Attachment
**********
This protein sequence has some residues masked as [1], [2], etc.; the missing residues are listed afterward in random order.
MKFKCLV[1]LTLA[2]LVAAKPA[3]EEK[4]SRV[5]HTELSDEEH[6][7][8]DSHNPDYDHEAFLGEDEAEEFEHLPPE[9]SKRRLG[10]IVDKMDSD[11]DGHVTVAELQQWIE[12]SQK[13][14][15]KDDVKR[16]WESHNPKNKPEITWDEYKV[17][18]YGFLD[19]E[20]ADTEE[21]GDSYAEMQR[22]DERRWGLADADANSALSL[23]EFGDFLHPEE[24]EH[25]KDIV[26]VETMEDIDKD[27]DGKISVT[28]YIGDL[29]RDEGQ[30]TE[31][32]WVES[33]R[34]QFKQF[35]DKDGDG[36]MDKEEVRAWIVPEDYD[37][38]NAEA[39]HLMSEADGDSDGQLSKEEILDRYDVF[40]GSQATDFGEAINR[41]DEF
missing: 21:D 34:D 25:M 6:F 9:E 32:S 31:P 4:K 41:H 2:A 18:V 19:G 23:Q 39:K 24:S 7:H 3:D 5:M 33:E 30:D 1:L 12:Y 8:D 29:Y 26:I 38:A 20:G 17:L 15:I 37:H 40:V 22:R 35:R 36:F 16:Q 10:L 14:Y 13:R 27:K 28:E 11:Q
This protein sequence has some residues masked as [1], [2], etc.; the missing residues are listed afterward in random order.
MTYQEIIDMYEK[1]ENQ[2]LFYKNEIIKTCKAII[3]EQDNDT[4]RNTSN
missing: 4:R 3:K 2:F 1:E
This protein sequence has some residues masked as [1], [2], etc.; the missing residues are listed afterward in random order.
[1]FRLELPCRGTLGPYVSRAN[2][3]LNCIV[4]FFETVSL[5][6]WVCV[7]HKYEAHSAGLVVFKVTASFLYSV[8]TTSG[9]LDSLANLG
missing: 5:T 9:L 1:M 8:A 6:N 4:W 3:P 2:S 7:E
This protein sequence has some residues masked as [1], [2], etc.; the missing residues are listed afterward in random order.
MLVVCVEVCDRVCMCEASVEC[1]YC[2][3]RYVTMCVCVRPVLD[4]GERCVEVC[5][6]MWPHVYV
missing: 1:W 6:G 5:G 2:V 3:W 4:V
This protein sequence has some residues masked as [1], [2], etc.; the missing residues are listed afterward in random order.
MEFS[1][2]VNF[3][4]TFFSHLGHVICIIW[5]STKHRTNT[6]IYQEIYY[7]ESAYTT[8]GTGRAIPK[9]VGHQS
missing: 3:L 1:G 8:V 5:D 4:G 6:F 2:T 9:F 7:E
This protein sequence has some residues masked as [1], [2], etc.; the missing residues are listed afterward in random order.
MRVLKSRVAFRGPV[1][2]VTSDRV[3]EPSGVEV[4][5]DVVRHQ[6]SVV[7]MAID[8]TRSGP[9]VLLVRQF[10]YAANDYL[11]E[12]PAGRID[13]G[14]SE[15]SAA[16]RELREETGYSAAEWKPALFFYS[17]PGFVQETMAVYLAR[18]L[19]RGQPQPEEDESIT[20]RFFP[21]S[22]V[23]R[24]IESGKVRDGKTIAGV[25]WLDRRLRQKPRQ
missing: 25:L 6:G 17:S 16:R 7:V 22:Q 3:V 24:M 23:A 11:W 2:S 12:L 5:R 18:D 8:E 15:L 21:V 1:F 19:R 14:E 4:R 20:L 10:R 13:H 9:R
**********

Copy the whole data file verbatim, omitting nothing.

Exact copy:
This protein sequence has some residues masked as [1], [2], etc.; the missing residues are listed afterward in random order.
MKFKCLV[1]LTLA[2]LVAAKPA[3]EEK[4]SRV[5]HTELSDEEH[6][7][8]DSHNPDYDHEAFLGEDEAEEFEHLPPE[9]SKRRLG[10]IVDKMDSD[11]DGHVTVAELQQWIE[12]SQK[13][14][15]KDDVKR[16]WESHNPKNKPEITWDEYKV[17][18]YGFLD[19]E[20]ADTEE[21]GDSYAEMQR[22]DERRWGLADADANSALSL[23]EFGDFLHPEE[24]EH[25]KDIV[26]VETMEDIDKD[27]DGKISVT[28]YIGDL[29]RDEGQ[30]TE[31][32]WVES[33]R[34]QFKQF[35]DKDGDG[36]MDKEEVRAWIVPEDYD[37][38]NAEA[39]HLMSEADGDSDGQLSKEEILDRYDVF[40]GSQATDFGEAINR[41]DEF
missing: 21:D 34:D 25:M 6:F 9:E 32:S 31:P 4:K 41:H 2:A 18:V 19:G 23:Q 39:K 24:S 7:H 3:D 5:M 33:E 30:D 1:L 12:Y 8:D 29:Y 26:I 38:A 20:G 17:L 15:I 37:H 40:V 22:R 35:R 36:F 16:Q 10:L 14:Y 13:R 27:K 28:E 11:Q
This protein sequence has some residues masked as [1], [2], etc.; the missing residues are listed afterward in random order.
MTYQEIIDMYEK[1]ENQ[2]LFYKNEIIKTCKAII[3]EQDNDT[4]RNTSN
missing: 4:R 3:K 2:F 1:E
This protein sequence has some residues masked as [1], [2], etc.; the missing residues are listed afterward in random order.
[1]FRLELPCRGTLGPYVSRAN[2][3]LNCIV[4]FFETVSL[5][6]WVCV[7]HKYEAHSAGLVVFKVTASFLYSV[8]TTSG[9]LDSLANLG
missing: 5:T 9:L 1:M 8:A 6:N 4:W 3:P 2:S 7:E
This protein sequence has some residues masked as [1], [2], etc.; the missing residues are listed afterward in random order.
MLVVCVEVCDRVCMCEASVEC[1]YC[2][3]RYVTMCVCVRPVLD[4]GERCVEVC[5][6]MWPHVYV
missing: 1:W 6:G 5:G 2:V 3:W 4:V
This protein sequence has some residues masked as [1], [2], etc.; the missing residues are listed afterward in random order.
MEFS[1][2]VNF[3][4]TFFSHLGHVICIIW[5]STKHRTNT[6]IYQEIYY[7]ESAYTT[8]GTGRAIPK[9]VGHQS
missing: 3:L 1:G 8:V 5:D 4:G 6:F 2:T 9:F 7:E
This protein sequence has some residues masked as [1], [2], etc.; the missing residues are listed afterward in random order.
MRVLKSRVAFRGPV[1][2]VTSDRV[3]EPSGVEV[4][5]DVVRHQ[6]SVV[7]MAID[8]TRSGP[9]VLLVRQF[10]YAANDYL[11]E[12]PAGRID[13]G[14]SE[15]SAA[16]RELREETGYSAAEWKPALFFYS[17]PGFVQETMAVYLAR[18]L[19]RGQPQPEEDESIT[20]RFFP[21]S[22]V[23]R[24]IESGKVRDGKTIAGV[25]WLDRRLRQKPRQ
missing: 25:L 6:G 17:S 16:R 7:V 22:Q 3:V 24:M 23:A 11:W 2:S 12:L 5:R 18:D 8:E 15:L 21:V 1:F 19:R 14:E 4:R 20:L 10:R 13:H 9:R